Thursday 28 March 2013

a green pretty-in-pink fling

Happy 100th post! 

It's only fitting that my 100th post coincides with me writing about a fabulous sustainable ensemble I created for . . . myself!

Last weekend I went to the wedding of a couple of dear friends in a lovely natural setting in Royal National Park.  The invite called for guests to dress in 'garden formal'. I was thrilled with the brief and in love with the look I pulled together. I can definitely see myself wearing this again for another wedding, a girls outing or even the races.

The image on the left is shows the colour of the dress accurately - this was me
waiting at the bus stop to get a lift to the Manly ferry. I love public transport!
On the right is a full length image taken at the wedding. I had the hemline taken up
slightly, and the skirt tapered in. I also had the top of the dress altered to fit
my measurements - a good tailor is worth a million bucks!

The dress: Dear Gladys (with some help from Lucy's Alterations in Sydney's CBD - perfection!) I nearly shrieked with glee when I saw this vintage dress with peplum - sustainable and on trend! An eco-fashionista's dream come true!

The shoes: From my wardrobe (incidentally my own wedding shoes)

The earrings: Vintage, from my husband's grandmother Anne who passed away last year. She loved a party, so I know she'd be thrilled to have me wearing these to a wedding.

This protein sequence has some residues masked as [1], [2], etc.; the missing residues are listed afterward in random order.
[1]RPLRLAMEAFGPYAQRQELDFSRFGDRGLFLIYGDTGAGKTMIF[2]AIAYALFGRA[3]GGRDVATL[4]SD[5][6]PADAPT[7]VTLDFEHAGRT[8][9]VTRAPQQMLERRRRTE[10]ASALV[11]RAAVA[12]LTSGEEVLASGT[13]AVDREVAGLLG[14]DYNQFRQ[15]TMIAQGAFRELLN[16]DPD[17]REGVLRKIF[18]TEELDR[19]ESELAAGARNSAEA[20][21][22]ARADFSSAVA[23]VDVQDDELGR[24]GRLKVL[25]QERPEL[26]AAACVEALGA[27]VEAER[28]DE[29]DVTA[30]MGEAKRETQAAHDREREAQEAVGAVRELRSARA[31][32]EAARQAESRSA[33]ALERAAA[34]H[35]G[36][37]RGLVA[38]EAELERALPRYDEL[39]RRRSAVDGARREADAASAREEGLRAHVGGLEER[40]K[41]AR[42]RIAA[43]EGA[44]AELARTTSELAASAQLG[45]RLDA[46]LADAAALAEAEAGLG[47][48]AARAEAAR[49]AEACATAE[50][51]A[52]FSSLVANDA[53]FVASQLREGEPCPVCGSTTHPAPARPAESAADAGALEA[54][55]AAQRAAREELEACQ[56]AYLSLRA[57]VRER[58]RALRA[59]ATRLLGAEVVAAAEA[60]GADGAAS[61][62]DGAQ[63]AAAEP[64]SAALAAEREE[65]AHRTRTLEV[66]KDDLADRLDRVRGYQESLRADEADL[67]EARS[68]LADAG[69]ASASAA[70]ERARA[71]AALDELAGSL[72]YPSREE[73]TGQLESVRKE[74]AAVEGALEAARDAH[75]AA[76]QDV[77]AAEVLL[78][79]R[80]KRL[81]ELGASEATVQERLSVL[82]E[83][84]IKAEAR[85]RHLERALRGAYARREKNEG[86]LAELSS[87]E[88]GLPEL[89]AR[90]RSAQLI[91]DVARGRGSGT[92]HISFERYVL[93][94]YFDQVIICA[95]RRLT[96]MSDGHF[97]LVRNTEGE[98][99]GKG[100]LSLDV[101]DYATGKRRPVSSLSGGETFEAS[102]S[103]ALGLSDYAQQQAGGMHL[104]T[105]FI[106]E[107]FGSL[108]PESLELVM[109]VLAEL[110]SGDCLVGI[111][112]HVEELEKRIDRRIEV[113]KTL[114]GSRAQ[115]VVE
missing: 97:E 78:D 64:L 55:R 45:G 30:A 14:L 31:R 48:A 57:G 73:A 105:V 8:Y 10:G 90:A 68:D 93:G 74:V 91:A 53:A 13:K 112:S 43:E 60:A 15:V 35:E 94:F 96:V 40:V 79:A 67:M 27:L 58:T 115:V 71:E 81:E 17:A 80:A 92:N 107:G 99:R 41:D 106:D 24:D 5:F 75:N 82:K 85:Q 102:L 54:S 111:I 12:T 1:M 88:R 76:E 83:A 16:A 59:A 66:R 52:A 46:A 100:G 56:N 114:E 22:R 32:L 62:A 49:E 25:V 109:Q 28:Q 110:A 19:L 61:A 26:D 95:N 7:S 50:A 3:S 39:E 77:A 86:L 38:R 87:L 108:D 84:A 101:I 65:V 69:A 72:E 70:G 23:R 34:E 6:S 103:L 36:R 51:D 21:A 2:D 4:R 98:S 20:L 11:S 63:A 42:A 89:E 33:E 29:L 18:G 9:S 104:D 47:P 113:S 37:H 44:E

The clutch: From my wardrobe

The cardigan: Not pictured,  borrowed from a friend

The makeup: Combination of Musq, Korres and Ere Perez

The hair: Karpati hair spray held my sock bun in place (I'm amazed that I have a style blog and only just learned about this fabulous technique!)

Although attending formal events may seem like the perfect opportunity to splurge on a new outfit, I find it's so easy to make these looks sustainable because there's just so much opportunity for creative reuse and borrowing.

Anyway, enough about me. The most important thing about the event was celebrating the bride and groom.

xx Congratulations Annie & Shane xx

Thursday 21 March 2013

a green coiffure fling

Last night I spent a delightful evening with some of Sydney's sustainable fashion mavens - watch this space for what we're working on - and I was reminded of Original & Mineral, a haircare range I recently tried and meant to write about. Oops!

In the past I've been a champion of Aveda hair colour due to the strength of the company's sustainability policy, the high-percentage of plant-derived ingredients, and the fact that I could still enjoy a salon experience.

Well, the love affair is over.

It turns out Aveda colour includes both Ammonia, a known allergen, and p-phenylenediamine (PPD), another known allergen and likely carcinogen. Neither are ingredients I want on my scalp, nor do I want stylists putting themselves at risk for the sake of my beauty. Even we so-called experts get things wrong, and so I had to break it off with Aveda.

But what to do about my silver sparklers? I'm not ready to accept my greys at the ripe old age of 33.